I am glad to see I can read『私をくいとめて』without problem today, I would even say that it was on the easy side to me, and I was able to read quickly. I think that in the range of literary fiction, Risa Wataya is not difficult to read, but I would not recommend her novels as a first book for Japanese learners. If you are used to reading light novels or genre fiction, and want to start reading literary fiction, Risa Wataya can be a good choice, provided you like her style.

You can read the first two pages of 『私をくいとめて』 on the publisher’s site.

『部屋がキレイになりました』by Pon Watanabe (わたなべぽん)

As I said, as soon as I finished Pon Watanabe’s manga 『もっと、やめてみた』I planned on reading other books by this author. I picked the two autobiographical manga 『部屋がキレイになりました』and 『部屋もっとがキレイになりました』, and I have just finished the first one.

This manga was only available in large format, and I must say that it was much easier to read than the pocket edition of 『もっと、やめてみた』. I don’t usually have difficulties reading small fonts, but I do prefer the bigger format when there is a lot of information on one page.

This manga is easy to read, it allows you to learn useful vocabulary of everyday life, and Pon Watanabe’s drawings give a lot of context, so it becomes easier to guess the meaning of words you don’t know. I think that Pon Watanabe is easier to read in Japanese than Miri Masuda because the drawing style is different. In Miri Masuda, the drawings do not always help you to understand the text, but in a manga like 『部屋がキレイになりました』the drawings give a lot of information.

However, be aware that kanji words do not have furigana on them. Some text is, I think, handwritten by the author, and might be a little difficult to read for Japanese learners at first. On the other hand, it makes for a good reading exercise, and it is easy to get used to it.

I heartily recommend this manga if you are interested in this topic. I will talk more about the content when I write my review, but it is the best thing I have ever read, watched or listened to about cleaning your house.

It looks as if I have read a lot of books since March 15th, but 『お茶の時間』and 『部屋がキレイになりました』are two manga that can be read very quickly, 『まる子だった』is a short book (216 pages only for the short stories) and reads very quickly too. 『私をくいとめて』is a short novel of 242 pages.

Currently reading

And these are the four books that I am reading at the moment:

『ぼくらの七日間戦争』by Osamu Soda (宗田理)

First published in 1985, 『ぼくらの七日間戦争』 is the first book of the popular series for children “ぼくら”. This book targets a readership of primary and middle school students.

The book I bought is from the collection つばさ from the publisher Kadokawa (角川). The targeted readership is “小学上級から”, and the book has full furigana. There are also some illustrations by はしもとしん.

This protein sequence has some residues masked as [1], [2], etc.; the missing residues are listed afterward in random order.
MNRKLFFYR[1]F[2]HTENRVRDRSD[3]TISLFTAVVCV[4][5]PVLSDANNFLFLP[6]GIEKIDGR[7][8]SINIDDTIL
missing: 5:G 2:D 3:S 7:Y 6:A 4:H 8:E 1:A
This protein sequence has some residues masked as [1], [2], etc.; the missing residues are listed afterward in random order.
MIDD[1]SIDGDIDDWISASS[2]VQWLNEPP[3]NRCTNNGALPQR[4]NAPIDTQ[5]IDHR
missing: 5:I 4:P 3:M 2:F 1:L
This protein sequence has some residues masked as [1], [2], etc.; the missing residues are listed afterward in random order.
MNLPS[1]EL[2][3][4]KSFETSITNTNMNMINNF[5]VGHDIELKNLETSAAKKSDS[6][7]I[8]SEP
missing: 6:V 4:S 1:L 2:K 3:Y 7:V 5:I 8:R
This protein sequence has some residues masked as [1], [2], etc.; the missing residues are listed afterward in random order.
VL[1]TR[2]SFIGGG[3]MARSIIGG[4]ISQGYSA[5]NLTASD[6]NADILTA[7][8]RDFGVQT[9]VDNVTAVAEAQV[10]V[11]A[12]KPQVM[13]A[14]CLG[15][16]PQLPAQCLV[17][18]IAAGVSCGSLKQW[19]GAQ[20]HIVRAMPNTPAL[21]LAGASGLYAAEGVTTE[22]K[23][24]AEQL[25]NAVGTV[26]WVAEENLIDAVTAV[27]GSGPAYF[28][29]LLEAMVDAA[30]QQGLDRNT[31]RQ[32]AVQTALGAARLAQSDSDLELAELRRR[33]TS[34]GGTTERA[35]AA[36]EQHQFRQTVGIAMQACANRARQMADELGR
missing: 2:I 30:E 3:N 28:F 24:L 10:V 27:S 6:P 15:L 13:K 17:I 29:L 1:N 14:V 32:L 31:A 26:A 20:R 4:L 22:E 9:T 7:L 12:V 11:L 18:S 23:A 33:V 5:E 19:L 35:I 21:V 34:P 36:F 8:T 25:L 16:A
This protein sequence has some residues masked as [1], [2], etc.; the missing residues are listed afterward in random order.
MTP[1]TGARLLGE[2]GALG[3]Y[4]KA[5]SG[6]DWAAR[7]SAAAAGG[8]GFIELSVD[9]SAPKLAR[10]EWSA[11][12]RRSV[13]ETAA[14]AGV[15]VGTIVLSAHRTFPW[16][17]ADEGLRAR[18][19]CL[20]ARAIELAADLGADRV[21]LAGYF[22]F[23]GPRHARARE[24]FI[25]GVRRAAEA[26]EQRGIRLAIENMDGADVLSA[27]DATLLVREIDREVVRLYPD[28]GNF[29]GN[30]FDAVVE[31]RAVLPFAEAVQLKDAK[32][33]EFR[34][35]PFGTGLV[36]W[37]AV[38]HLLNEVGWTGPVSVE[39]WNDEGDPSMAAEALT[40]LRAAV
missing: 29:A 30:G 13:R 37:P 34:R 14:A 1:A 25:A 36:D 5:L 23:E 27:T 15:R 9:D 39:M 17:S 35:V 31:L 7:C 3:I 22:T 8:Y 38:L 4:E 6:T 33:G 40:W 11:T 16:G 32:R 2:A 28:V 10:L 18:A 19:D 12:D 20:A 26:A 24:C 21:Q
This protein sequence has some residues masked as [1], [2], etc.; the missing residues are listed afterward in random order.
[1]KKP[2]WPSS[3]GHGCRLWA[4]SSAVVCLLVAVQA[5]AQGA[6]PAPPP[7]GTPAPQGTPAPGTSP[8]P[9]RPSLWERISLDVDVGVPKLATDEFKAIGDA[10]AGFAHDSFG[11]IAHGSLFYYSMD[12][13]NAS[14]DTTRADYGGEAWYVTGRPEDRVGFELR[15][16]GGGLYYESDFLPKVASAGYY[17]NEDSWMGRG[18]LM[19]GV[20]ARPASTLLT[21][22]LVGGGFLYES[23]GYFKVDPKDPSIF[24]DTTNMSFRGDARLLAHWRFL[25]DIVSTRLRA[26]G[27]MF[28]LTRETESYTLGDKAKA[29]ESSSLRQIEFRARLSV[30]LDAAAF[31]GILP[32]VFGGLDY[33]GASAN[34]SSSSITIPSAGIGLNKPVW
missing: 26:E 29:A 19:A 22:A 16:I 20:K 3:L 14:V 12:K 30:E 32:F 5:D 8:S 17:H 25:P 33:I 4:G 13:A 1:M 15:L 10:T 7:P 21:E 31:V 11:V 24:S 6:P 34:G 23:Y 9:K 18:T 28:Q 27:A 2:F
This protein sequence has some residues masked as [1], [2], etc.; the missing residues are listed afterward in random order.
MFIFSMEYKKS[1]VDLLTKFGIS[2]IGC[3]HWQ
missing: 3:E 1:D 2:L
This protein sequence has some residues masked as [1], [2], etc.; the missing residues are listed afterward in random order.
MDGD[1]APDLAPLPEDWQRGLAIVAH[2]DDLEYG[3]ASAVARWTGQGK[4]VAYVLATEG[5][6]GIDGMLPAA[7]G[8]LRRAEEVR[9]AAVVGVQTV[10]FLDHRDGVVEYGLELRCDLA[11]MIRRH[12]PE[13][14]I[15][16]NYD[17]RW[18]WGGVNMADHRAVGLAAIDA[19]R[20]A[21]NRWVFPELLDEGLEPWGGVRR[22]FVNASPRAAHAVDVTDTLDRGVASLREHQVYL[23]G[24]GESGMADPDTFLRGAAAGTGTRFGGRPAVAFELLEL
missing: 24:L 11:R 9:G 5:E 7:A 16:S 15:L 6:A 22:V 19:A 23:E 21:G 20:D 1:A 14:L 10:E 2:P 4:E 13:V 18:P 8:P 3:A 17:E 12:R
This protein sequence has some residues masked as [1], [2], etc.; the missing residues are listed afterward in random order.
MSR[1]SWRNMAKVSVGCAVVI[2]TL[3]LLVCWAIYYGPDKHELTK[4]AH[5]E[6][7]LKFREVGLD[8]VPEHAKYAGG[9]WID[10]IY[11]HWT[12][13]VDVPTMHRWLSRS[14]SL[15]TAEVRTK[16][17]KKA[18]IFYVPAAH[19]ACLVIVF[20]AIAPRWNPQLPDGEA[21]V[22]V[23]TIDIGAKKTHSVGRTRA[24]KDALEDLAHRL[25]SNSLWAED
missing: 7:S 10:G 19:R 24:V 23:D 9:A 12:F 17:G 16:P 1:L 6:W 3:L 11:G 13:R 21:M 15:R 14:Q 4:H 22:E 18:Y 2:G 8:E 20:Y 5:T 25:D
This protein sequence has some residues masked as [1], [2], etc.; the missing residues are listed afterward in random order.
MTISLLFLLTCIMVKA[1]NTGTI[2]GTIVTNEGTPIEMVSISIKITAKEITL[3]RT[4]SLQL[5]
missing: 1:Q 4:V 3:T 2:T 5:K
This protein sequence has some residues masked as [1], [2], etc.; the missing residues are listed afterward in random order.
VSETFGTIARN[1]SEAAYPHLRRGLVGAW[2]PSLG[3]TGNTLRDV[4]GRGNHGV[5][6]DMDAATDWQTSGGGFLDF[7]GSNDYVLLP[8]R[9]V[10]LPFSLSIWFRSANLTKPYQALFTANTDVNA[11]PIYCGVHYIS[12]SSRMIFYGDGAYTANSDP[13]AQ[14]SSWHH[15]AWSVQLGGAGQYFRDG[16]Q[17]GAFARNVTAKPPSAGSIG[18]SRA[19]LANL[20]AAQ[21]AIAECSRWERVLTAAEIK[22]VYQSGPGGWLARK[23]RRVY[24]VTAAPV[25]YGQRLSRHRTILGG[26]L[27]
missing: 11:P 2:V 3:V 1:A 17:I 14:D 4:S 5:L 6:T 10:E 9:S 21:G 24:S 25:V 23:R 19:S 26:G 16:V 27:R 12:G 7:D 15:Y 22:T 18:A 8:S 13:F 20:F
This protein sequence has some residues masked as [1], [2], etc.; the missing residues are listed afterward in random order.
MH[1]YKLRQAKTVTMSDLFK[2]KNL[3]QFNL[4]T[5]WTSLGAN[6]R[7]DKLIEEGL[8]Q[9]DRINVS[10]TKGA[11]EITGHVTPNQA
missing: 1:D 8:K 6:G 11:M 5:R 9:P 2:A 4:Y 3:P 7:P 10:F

This book is easy to read and entertaining enough for adults to enjoy. It is still a book for children, but it does contain an interesting plot, and I am completely into the story, wanting to know what will happen next. I don’t usually read books for children because even if the Japanese level is easy, the story is often not engaging enough for an adult reader. To give you an example, I disliked the two popular books 『未来のミライ』and 『君たちはどう生きるか』.

If you want to see the level of 『ぼくらの七日間戦争』, you can read the first pages on the publisher’s website.

The only thing that I found a little difficult was to remember who was who because a lot of characters are introduced in the first chapter. Thankfully, all the main characters are introduced at the beginning, with illustrations, so I was soon able to distinguish them and see what their characteristics are.

I am also listening to the audiobook while reading, and I heartily recommend it. The whole book is read by voice actor Kengo Takanashi (高梨謙吾) and his performance is so good! I can usually say which character is speaking during dialogues because Kengo Takanashi gave them all a different way of speaking. There are also background noises and sometimes, music, that makes it easier to visualise what happens.

If you are looking for some easy material to practice your reading and listening at the same time, then I recommend the book and audiobook of 『ぼくらの七日間戦争』!

『BUTTER』by Asako Yuzuki (柚木麻子)

I am not far enough into the story of 『BUTTER』 to know exactly what direction the plot will take. It is inspired by the real Kanae Kijima who was sentenced to death for fraud and murder, but the book is more about character development than true crime.

I was anxious when I started this book because I never read this author before, the book is very long (almost 600 pages), and I don’t know why but I thought it would be difficult to read. I was relieved to see that『BUTTER』is not as difficult as I thought it might be. However, it belongs to the books that I read very slowly.

I think that I have just reached a point where I can read some easy books relatively quickly, especially if there are a lot of dialogues. For example, 『ファーストラヴ』and 『私をくいとめて』mentioned above were both novels that I read quickly. However, books like 『BUTTER』ask more focusing from me and I think that my reading pace is twice or even three times slower than when I read 『ファーストラブ』.